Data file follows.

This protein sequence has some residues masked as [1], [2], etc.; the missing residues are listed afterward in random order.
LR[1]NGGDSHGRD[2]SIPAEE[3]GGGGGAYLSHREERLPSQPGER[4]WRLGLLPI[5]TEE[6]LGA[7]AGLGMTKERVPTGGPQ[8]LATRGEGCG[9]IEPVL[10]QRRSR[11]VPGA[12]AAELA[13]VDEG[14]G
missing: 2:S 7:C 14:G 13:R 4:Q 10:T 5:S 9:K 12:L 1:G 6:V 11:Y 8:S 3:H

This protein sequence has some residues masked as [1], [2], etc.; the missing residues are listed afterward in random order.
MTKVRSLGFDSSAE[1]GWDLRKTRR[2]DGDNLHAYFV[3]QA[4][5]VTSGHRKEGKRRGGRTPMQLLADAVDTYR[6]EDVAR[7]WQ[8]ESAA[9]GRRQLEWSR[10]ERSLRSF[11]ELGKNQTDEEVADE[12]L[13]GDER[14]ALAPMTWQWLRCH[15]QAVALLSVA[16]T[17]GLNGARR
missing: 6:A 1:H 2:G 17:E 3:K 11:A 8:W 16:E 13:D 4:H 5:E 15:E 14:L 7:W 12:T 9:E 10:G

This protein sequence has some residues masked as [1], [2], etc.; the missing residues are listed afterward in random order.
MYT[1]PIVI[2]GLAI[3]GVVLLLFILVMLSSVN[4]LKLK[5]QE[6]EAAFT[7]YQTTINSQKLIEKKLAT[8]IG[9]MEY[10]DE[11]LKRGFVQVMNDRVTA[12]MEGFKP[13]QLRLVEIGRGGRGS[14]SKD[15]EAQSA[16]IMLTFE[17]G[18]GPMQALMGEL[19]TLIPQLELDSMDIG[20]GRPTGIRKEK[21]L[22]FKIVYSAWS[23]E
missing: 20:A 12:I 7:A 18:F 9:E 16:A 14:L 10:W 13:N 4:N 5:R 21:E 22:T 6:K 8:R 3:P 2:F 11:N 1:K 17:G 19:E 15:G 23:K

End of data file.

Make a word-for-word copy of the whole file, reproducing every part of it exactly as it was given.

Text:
This protein sequence has some residues masked as [1], [2], etc.; the missing residues are listed afterward in random order.
LR[1]NGGDSHGRD[2]SIPAEE[3]GGGGGAYLSHREERLPSQPGER[4]WRLGLLPI[5]TEE[6]LGA[7]AGLGMTKERVPTGGPQ[8]LATRGEGCG[9]IEPVL[10]QRRSR[11]VPGA[12]AAELA[13]VDEG[14]G
missing: 2:S 7:C 14:G 13:R 4:Q 10:T 5:S 9:K 12:L 1:G 6:V 11:Y 8:S 3:H

This protein sequence has some residues masked as [1], [2], etc.; the missing residues are listed afterward in random order.
MTKVRSLGFDSSAE[1]GWDLRKTRR[2]DGDNLHAYFV[3]QA[4][5]VTSGHRKEGKRRGGRTPMQLLADAVDTYR[6]EDVAR[7]WQ[8]ESAA[9]GRRQLEWSR[10]ERSLRSF[11]ELGKNQTDEEVADE[12]L[13]GDER[14]ALAPMTWQWLRCH[15]QAVALLSVA[16]T[17]GLNGARR
missing: 6:A 1:H 2:G 17:E 3:K 11:A 8:W 16:E 13:D 4:H 5:E 15:E 14:L 7:W 12:T 9:E 10:G

This protein sequence has some residues masked as [1], [2], etc.; the missing residues are listed afterward in random order.
MYT[1]PIVI[2]GLAI[3]GVVLLLFILVMLSSVN[4]LKLK[5]QE[6]EAAFT[7]YQTTINSQKLIEKKLAT[8]IG[9]MEY[10]DE[11]LKRGFVQVMNDRVTA[12]MEGFKP[13]QLRLVEIGRGGRGS[14]SKD[15]EAQSA[16]IMLTFE[17]G[18]GPMQALMGEL[19]TLIPQLELDSMDIG[20]GRPTGIRKEK[21]L[22]FKIVYSAWS[23]E
missing: 20:A 12:I 7:A 18:F 9:E 16:A 14:L 10:W 13:N 4:N 5:R 21:E 22:T 6:K 8:R 3:P 2:F 11:N 1:K 17:G 19:E 15:G 23:K